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Make face masks as normal as condoms to slow viral spread, researcher urges

The  sixth annual International AIDS Day poster, produced in 1993, helped reduce the stigma of wearing condoms. A similar marketing push is needed now to normalize face masks. (Global Programme on AIDS, World Health Organization)
The sixth annual International AIDS Day poster, produced in 1993, helped reduce the stigma of wearing condoms. A similar marketing push is needed now to normalize face masks. (Global Programme on AIDS, World Health Organization)
By Linda Weiford For The Spokesman-Review

With the economy restarting and more universities planning some level of in-person classes this fall, a virus researcher is urging “front and center” conversations about the lifesaving importance of wearing face masks to slow the spread of COVID-19, similar to the approach taken to increase the use of condoms to reduce HIV transmission.

Here in the Inland Northwest, Washington State University, Gonzaga University, Whitworth University and the University of Idaho have all announced plans to reopen their campuses.

“It’s time to normalize face masks as quickly as possible,” said David O’Connor, who researches HIV and the novel coronavirus at the University of Wisconsin-Madison.

O’Connor was featured in an April 18 New York Times article suggesting that properly worn face masks can serve as a barrier to transmitting COVID-19. Also, just as positive and non-stigmatizing marketing was done to encourage condom use to prevent HIV, similar efforts are needed to help laypersons view mask wearing as a public health measure that’s “cool,” he explained.

That was several weeks ago. Now that more businesses and universities are making plans to reopen, there’s more urgency for masking up in public to become the norm, he said in an interview by email.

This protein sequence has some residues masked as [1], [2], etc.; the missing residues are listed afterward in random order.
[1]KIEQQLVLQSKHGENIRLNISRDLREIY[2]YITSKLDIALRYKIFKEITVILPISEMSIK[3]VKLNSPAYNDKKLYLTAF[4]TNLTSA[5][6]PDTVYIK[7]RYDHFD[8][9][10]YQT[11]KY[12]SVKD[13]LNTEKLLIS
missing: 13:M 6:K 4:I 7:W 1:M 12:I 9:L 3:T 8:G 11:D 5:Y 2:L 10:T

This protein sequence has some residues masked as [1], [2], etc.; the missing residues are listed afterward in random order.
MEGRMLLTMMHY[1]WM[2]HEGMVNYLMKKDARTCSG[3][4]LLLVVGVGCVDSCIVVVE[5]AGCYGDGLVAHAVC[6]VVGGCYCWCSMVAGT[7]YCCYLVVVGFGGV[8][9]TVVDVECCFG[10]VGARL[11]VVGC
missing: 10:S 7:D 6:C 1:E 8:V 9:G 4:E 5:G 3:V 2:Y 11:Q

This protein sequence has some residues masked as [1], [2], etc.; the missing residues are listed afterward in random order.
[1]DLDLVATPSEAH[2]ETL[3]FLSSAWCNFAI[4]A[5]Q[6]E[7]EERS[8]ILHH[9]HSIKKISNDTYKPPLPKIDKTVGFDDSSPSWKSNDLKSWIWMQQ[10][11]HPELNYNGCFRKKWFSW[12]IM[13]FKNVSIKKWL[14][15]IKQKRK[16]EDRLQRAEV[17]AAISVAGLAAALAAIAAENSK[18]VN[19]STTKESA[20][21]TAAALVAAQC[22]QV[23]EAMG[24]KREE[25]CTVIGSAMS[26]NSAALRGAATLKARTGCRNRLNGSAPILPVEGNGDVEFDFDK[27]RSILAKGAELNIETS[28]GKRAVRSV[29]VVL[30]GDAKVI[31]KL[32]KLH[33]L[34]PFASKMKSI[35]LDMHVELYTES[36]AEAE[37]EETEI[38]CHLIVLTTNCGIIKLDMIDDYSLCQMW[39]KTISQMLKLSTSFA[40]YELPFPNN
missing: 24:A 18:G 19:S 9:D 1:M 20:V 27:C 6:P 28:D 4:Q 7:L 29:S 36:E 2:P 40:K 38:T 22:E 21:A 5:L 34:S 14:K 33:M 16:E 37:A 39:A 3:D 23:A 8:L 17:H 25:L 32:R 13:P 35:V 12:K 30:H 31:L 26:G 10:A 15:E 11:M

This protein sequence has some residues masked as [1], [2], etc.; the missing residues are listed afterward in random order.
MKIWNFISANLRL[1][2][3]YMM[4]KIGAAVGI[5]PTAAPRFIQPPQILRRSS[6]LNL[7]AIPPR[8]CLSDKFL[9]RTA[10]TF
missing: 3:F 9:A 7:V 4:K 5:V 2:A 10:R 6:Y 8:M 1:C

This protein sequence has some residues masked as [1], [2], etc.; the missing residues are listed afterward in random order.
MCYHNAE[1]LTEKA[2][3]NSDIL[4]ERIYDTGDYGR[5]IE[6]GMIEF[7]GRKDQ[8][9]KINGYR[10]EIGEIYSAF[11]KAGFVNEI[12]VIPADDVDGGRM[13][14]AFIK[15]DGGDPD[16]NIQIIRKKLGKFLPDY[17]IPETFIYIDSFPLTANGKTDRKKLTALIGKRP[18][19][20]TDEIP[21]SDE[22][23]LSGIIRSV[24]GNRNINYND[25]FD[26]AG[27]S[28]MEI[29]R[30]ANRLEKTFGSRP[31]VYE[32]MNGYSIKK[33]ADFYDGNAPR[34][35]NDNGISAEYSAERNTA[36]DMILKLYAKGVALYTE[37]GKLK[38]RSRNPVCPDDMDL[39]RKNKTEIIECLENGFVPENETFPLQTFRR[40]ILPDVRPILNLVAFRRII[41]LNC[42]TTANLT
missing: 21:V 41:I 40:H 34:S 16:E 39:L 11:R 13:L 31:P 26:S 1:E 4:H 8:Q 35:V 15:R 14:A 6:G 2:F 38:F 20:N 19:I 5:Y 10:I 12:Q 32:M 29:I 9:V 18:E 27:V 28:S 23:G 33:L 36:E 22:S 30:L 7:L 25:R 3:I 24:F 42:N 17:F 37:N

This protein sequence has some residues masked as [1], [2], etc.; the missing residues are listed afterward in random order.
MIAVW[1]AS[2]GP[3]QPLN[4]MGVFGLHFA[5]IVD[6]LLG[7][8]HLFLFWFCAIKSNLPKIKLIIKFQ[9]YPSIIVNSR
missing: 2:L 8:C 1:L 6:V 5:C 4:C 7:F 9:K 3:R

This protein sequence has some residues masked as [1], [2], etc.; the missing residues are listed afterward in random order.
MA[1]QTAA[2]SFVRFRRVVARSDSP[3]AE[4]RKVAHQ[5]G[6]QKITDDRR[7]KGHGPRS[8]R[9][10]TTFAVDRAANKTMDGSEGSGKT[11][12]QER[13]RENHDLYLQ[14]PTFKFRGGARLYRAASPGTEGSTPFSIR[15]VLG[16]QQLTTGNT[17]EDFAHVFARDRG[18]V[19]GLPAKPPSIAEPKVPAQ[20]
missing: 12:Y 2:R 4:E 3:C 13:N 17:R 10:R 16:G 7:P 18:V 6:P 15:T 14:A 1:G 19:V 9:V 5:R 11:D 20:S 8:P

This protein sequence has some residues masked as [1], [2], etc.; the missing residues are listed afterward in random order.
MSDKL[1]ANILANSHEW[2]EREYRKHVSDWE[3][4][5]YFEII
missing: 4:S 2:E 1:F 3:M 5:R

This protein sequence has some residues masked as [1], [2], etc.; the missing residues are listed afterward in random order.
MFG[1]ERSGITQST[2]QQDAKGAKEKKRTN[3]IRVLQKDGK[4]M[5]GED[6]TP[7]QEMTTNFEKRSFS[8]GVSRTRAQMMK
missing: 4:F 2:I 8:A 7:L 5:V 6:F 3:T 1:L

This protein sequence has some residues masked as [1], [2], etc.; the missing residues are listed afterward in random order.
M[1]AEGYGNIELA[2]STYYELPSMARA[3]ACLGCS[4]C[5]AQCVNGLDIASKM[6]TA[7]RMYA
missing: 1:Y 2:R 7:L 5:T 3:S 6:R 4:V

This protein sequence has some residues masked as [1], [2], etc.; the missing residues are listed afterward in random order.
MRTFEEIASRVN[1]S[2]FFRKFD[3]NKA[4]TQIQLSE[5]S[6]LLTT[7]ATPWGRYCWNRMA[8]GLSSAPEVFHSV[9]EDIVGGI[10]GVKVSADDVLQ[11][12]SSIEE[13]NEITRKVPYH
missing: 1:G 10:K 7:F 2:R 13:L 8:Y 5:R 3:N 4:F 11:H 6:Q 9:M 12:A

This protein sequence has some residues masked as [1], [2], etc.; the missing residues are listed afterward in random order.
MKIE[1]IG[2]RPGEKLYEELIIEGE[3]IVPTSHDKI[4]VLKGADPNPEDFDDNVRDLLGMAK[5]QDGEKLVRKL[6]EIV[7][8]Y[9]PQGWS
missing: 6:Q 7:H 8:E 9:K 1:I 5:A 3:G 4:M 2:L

O’Connor’s comments come just as coronavirus cases topped 1 million in the United States last week. Also last week, major U.S. airlines such as Jet Blue, United, Delta and Alaska said all passengers must wear face coverings, beginning this month. And Costco announced it will start requiring customers to wear masks to enter its stores in an effort to “protect our members and our employees,” the retailer said.

COVID-19 is difficult to control partly because people can unwittingly spread it even if they have no symptoms. The primary benefit of covering the nose and mouth is to protect others from becoming infected, according to the Centers for Disease Control and Prevention. Widespread use of nonmedical masks in public places will help contain the virus’s rapid spread, the agency has said.

If reconvening in-person university classes pans out for the fall semester, tens of thousands of students will return to communities where close interactions occur on and off campus every day. Although many students may be at low risk of falling ill from the virus, “some of their classmates won’t be and certainly their instructional staff and support staff won’t be,” O’Connor said.

Unless circumstances change dramatically, he hopes students are motivated to wear masks “out of respect for their instructors and other students,” he said.

To normalize mask-wearing in public, discussions and marketing campaigns should be moved to the forefront, he added. The grassroots mask-making movement underway by enterprising shop owners and individuals is an example of how innovative ideas to help save lives can catch on.

Medical-grade masks, reserved for health-care workers, offer the most prevention against COVID-19 and are in short supply. For members of the public, the option is to wear ones made from cloth. The CDC recommends using tightly woven cotton fabric, such as a pillowcase or T-shirt, that allows air flow for easy breathing while being dense enough to block contagions.

“Even if cloth masks that are available to most of us now aren’t optimally protective, they will help us prepare for a time in the not-too-distant future when more protective masks are both widely available and essential,” O’Connor said.

As more Americans emerge from their homes to work, shop or attend classes, Dr. Jared Baeten, an infectious disease specialist at the University of Washington, agrees with O’Connor that masking up is increasingly important.

“Coronavirus is more easily transmitted than we initially thought – particularly in social interactions,” he said. “Let’s say you’re standing near someone in line for coffee or talking to a cashier at the grocery store. If each of you is wearing a mask, there’s protection in both directions.”

Not only does a face mask act as armor against coronavirus, but it also conveys solidarity, said Baeten, who’s also an epidemiologist.

“By wearing a mask, you’re saying you take this new virus seriously. You’re also saying, ‘I protect you. You protect me,’” he said.

Face masks are intended to complement, not replace, social distancing and frequent hand-washing, both experts said.

Although the needle-and-thread version of masks aren’t as effective as the specialized types intended for medical personnel, “if millions of people wear them, the benefits could be dramatic,” said Baeten.

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